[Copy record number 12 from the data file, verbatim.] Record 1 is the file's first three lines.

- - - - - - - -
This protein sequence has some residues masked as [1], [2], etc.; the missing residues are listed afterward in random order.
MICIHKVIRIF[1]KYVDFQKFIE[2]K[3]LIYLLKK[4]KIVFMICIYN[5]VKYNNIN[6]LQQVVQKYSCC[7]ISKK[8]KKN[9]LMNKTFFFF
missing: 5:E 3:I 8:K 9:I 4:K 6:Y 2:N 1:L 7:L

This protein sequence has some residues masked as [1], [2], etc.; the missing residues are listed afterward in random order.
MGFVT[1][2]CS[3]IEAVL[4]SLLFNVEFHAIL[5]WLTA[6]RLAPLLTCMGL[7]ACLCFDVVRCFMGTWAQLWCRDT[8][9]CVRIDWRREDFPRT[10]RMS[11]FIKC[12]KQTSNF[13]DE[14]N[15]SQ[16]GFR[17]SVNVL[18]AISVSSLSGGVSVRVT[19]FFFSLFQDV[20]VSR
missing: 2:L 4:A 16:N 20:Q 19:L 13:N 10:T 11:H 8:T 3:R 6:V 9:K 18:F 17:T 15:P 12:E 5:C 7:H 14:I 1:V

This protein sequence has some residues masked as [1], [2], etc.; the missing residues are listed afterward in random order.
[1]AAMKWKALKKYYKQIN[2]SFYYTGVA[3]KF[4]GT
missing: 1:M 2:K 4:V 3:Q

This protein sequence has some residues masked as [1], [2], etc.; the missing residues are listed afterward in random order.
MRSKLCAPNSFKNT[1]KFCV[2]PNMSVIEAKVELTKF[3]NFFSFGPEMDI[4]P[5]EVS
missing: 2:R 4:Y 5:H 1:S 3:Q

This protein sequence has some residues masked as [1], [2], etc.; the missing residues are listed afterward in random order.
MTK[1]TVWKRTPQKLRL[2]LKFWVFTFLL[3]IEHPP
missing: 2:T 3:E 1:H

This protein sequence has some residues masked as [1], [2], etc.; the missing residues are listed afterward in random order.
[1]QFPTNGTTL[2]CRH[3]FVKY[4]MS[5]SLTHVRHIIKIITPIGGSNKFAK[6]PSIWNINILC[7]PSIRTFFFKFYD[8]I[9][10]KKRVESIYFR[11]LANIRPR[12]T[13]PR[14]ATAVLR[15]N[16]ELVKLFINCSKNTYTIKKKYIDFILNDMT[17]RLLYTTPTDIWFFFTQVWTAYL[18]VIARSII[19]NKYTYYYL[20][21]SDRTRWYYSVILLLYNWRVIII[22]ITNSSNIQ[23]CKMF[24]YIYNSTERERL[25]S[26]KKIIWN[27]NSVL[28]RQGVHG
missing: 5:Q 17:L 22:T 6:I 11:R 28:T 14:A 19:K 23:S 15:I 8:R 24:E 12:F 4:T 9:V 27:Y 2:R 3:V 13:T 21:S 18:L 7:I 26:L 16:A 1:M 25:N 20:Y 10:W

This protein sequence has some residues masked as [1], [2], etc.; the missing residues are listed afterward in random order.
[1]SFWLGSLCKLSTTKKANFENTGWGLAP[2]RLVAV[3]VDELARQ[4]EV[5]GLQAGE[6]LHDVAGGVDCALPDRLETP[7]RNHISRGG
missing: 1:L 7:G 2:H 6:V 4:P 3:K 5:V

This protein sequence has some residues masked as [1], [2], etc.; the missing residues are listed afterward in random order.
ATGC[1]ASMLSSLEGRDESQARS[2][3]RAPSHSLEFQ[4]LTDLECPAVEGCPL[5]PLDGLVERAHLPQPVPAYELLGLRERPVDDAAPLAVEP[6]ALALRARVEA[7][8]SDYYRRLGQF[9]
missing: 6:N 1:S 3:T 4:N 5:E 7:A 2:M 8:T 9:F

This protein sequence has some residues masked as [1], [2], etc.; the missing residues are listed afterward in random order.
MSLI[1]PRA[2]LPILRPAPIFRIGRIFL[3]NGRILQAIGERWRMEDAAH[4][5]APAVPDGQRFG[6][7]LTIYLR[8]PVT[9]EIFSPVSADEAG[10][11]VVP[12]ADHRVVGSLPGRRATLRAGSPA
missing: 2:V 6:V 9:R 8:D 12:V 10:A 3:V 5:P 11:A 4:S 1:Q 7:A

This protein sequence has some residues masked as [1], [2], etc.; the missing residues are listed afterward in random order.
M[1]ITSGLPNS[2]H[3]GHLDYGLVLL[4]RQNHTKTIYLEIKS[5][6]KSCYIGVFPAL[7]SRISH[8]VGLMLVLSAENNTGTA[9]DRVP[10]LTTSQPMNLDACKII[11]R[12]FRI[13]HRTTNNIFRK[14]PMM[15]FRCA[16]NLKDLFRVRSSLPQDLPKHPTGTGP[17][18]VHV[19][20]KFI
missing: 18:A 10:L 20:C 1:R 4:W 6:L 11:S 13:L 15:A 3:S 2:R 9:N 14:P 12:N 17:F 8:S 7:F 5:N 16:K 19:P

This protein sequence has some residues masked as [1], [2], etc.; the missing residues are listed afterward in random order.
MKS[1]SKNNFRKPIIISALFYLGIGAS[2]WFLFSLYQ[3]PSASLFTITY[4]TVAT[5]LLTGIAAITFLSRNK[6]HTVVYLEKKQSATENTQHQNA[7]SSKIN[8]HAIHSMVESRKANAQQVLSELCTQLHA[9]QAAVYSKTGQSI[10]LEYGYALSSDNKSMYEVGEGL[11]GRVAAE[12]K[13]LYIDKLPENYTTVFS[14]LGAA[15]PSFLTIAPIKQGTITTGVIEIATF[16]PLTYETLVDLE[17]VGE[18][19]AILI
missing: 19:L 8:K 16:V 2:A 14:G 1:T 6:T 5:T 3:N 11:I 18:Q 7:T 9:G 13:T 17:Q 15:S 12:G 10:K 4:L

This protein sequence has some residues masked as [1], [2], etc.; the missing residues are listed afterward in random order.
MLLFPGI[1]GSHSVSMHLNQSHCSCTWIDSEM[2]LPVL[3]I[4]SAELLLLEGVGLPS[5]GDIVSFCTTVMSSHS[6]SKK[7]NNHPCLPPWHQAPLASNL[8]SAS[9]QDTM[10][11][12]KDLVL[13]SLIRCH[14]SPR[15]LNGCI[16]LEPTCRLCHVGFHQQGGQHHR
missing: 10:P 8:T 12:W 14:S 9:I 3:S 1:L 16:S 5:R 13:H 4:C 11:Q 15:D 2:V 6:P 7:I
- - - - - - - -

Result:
This protein sequence has some residues masked as [1], [2], etc.; the missing residues are listed afterward in random order.
MLLFPGI[1]GSHSVSMHLNQSHCSCTWIDSEM[2]LPVL[3]I[4]SAELLLLEGVGLPS[5]GDIVSFCTTVMSSHS[6]SKK[7]NNHPCLPPWHQAPLASNL[8]SAS[9]QDTM[10][11][12]KDLVL[13]SLIRCH[14]SPR[15]LNGCI[16]LEPTCRLCHVGFHQQGGQHHR
missing: 10:P 8:T 12:W 14:S 9:I 3:S 1:L 16:S 5:R 13:H 4:C 11:Q 15:D 2:V 6:P 7:I